Anger rifles through the verses of ‘Town’s Dead’, a brilliant, personal, urgent record that confirms Kojaque as one of the leaders in the current wave of great musicians emerging from Ireland. We hear one of our lead characters joke at one point that Kojaque only lives in his “ma’s gaffe” still because he’s “scabby”, but the subtext is clear. “I think it’s very difficult to get a sense of security,” he says. “Especially when 80% of your wage is going on your rent, it’s kind of mental. It keeps you in this perpetual apathy. I feel like so many of my friends are in the same place where it just feels like, ‘well nothing ever changes, so what is the point’.”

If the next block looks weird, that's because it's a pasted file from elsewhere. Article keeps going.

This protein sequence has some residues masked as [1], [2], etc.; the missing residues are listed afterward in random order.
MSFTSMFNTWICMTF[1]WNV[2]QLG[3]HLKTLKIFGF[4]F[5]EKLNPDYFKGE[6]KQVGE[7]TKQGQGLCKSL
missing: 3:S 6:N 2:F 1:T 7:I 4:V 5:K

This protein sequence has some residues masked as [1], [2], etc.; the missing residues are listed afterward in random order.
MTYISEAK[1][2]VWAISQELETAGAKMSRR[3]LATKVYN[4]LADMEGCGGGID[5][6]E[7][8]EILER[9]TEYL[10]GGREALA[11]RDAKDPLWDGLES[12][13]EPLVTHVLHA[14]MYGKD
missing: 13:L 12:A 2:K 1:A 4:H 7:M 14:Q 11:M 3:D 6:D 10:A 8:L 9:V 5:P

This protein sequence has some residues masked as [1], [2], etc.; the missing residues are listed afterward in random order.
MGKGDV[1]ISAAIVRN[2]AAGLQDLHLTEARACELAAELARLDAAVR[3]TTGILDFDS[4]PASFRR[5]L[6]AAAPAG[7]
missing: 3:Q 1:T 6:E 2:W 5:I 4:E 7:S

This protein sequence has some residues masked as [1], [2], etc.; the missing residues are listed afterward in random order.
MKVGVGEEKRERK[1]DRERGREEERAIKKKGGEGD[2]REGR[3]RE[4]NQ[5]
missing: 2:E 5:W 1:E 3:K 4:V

Kojaque, who was born Kevin Smith, did indeed record the entire album while he was living in his parents’ home in the Cabra district of Dublin, “in the same fucking room I’ve been since I was pissing the bed.” The renting crisis and homelessness bites hard in the city (in late 2020, Dublin surpassed 3000 homeless adults for the first time), and while he believes progress has been made by campaign groups like Give Us the Night, he has little faith in change at a government level. “They’ve made it very easy for multinational companies to come and get very little tax and set up letterbox accounts, and what has it done? It’s sent young people out of the country. Or into rivers, oftentimes.”